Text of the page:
Mark, so pleased, as always, that you stopped by. Your observations are always perceptive. For one, I love that you spotted the scraps I arranged in the “Fish Market” collage. Because, as I built it, it seemed too “square,” I worked with the scraps leftover from the pieces I’d chosen to display to counteract that. It’s a bit of a hazard working with images, as it’s hard to break them apart, but then again, working in abstraction holds its own hazards, one of which is that every choice seems random. A note on “The Steerage” collage: I’d been wanting since forever to use the Tiepolo drawing–reminds me of something Ashbery might choose for a collage–and I wanted the Stieglitz to work with it simply, to give both works of art room to play off one another.

      Reply
  5. newleafsite

    More of your collages, and not a moment too soon! I love the stream of consciousness aspect of your gatherings, and the music you join with them – like a chance to meander in your brain for a little while, and such a treat! — Elizabeth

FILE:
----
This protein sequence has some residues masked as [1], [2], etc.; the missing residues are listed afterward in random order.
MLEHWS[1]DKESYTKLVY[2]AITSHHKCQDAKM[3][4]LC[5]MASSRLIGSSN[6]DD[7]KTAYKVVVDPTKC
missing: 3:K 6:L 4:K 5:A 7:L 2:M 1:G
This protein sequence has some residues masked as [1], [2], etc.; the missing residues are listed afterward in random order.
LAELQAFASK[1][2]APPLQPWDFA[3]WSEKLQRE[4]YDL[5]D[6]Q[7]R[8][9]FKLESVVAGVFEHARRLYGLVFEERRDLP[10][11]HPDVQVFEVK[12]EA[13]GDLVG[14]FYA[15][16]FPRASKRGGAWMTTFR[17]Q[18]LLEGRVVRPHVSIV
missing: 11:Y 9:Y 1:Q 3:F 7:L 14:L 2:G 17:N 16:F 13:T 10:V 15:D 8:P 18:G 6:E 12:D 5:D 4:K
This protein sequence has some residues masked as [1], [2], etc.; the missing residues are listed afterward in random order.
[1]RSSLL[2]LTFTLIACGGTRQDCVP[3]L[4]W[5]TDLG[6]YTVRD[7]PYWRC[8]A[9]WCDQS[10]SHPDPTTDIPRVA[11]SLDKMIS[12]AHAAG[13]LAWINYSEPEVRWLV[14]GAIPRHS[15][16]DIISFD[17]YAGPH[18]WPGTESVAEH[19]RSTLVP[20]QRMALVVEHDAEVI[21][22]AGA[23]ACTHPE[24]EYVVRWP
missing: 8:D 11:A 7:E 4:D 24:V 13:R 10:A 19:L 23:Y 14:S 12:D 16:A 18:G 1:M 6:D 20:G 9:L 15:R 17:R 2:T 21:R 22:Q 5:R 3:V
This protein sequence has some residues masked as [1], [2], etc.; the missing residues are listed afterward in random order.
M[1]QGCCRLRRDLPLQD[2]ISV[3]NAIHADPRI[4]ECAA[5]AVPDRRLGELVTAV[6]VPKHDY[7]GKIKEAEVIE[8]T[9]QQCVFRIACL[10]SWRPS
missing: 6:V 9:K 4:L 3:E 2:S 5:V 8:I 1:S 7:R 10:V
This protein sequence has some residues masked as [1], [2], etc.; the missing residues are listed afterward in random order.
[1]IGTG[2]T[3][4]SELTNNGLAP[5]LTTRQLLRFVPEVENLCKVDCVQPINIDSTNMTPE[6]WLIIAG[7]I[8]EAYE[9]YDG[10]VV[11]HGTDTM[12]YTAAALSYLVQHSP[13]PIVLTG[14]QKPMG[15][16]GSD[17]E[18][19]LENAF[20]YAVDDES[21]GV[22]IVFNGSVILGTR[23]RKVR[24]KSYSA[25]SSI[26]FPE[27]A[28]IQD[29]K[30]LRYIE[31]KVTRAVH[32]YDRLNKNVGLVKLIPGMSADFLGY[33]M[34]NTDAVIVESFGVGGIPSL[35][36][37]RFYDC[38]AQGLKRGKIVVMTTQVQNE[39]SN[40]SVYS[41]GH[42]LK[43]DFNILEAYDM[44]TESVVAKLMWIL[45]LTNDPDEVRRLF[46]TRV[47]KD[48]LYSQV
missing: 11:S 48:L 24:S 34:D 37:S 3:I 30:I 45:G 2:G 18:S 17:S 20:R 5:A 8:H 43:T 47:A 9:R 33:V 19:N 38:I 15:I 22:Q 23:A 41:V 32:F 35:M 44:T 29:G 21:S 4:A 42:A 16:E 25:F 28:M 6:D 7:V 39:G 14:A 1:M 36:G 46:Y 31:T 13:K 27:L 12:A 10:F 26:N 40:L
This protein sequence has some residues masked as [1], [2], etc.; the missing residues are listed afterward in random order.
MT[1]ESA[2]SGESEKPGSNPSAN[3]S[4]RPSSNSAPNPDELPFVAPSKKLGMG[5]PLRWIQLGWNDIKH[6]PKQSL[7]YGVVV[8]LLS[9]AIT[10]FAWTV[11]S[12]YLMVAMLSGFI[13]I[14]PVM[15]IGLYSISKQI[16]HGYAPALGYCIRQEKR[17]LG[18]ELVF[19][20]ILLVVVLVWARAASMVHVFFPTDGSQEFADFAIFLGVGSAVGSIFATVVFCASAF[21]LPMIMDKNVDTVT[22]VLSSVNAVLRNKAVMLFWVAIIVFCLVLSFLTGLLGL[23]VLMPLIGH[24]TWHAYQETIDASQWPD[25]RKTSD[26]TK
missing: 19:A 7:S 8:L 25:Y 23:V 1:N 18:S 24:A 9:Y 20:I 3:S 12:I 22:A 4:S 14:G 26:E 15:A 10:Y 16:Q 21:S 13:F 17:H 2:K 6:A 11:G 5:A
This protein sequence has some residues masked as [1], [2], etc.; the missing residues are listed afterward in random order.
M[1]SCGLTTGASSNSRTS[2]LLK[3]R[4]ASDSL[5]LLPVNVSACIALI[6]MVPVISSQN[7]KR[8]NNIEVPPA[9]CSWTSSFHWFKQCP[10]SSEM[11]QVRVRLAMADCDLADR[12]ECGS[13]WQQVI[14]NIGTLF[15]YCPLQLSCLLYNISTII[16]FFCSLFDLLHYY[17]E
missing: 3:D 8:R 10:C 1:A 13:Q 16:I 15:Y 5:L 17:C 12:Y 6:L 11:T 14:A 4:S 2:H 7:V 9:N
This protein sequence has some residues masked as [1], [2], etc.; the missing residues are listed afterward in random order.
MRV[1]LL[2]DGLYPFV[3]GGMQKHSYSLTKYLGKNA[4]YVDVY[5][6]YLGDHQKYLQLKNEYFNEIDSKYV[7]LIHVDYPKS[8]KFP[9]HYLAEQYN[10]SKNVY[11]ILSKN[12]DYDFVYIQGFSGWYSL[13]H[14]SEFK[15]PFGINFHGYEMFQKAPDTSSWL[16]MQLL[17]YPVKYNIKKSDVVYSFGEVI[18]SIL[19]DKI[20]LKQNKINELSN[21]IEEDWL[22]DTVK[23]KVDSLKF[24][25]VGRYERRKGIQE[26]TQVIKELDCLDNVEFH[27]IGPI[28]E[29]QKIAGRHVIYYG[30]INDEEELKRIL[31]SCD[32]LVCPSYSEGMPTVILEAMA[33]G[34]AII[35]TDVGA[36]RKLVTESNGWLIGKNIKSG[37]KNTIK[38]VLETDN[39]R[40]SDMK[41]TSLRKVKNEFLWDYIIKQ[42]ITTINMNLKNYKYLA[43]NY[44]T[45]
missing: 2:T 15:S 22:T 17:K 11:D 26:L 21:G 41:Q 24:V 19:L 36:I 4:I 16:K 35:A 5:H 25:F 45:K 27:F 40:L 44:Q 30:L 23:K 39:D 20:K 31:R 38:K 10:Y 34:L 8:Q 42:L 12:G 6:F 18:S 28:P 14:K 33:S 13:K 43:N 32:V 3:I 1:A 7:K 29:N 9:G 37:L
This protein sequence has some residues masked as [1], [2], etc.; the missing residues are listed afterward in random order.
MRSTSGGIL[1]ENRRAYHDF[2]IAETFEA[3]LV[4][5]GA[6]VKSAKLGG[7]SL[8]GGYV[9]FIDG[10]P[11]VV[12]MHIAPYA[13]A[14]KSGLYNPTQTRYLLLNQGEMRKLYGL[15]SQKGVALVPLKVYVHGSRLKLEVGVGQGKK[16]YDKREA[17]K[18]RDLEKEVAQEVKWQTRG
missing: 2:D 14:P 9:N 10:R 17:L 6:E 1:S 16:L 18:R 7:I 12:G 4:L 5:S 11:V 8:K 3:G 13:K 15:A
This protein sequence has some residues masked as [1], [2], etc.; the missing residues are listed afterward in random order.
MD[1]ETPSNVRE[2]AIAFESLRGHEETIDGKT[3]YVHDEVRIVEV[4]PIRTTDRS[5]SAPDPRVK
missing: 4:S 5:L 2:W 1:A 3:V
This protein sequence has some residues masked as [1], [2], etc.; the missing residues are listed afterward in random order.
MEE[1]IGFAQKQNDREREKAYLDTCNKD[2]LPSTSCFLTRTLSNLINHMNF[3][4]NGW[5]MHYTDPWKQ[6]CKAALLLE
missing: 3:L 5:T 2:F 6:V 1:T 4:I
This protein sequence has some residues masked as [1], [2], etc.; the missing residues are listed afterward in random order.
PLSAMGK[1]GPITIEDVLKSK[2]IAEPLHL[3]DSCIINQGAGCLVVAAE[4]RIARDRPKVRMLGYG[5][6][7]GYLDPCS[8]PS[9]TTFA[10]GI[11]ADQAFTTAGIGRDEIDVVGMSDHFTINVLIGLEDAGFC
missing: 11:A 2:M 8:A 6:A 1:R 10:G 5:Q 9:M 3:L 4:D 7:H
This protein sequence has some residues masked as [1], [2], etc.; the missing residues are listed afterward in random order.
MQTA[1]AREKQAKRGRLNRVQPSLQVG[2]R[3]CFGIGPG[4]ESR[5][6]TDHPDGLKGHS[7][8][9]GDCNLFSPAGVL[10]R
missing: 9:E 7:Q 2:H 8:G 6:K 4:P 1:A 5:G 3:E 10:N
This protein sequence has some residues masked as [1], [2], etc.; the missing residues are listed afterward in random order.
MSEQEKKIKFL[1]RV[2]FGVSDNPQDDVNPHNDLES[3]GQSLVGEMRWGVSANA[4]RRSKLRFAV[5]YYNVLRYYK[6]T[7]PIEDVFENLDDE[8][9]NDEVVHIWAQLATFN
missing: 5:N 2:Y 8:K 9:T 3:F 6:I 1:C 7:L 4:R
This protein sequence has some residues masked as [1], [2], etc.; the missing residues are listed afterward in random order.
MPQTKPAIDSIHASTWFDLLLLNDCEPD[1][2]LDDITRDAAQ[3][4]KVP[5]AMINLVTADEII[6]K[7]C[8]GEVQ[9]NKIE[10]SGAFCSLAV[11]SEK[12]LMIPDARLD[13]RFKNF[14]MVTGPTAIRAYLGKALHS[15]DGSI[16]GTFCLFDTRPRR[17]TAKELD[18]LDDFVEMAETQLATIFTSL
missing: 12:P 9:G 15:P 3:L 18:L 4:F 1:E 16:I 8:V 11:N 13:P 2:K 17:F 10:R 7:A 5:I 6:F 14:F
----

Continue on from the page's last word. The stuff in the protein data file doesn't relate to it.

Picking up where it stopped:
Reply
    1. Susan Scheid Post author

      Elizabeth, it’s always a treat to hear from you! Am glad this little post could be a spur–though I do worry about you meandering in my peevish brain! You are a brave soul to do that . . .

      Reply
  6. shoreacres

    Until I found this delightful post, I’d not connected the collage in my current post with your own work in the medium. I was pleased to find this post waiting for me; I think your approach to a collage is especially interesting; having some commentary to go along with them is a treat.

    It’s also occurred to me that, from time to time, both you and I produce posts that are collage-like by nature. The combination of music, words, art, and so on often is far more interesting and engaging than words alone, music alone, or art alone. Fitting the pieces together in a pleasing way takes thought and time, and you certainly excel at that, even when your posts focus on travel or gardens rather than collage per se.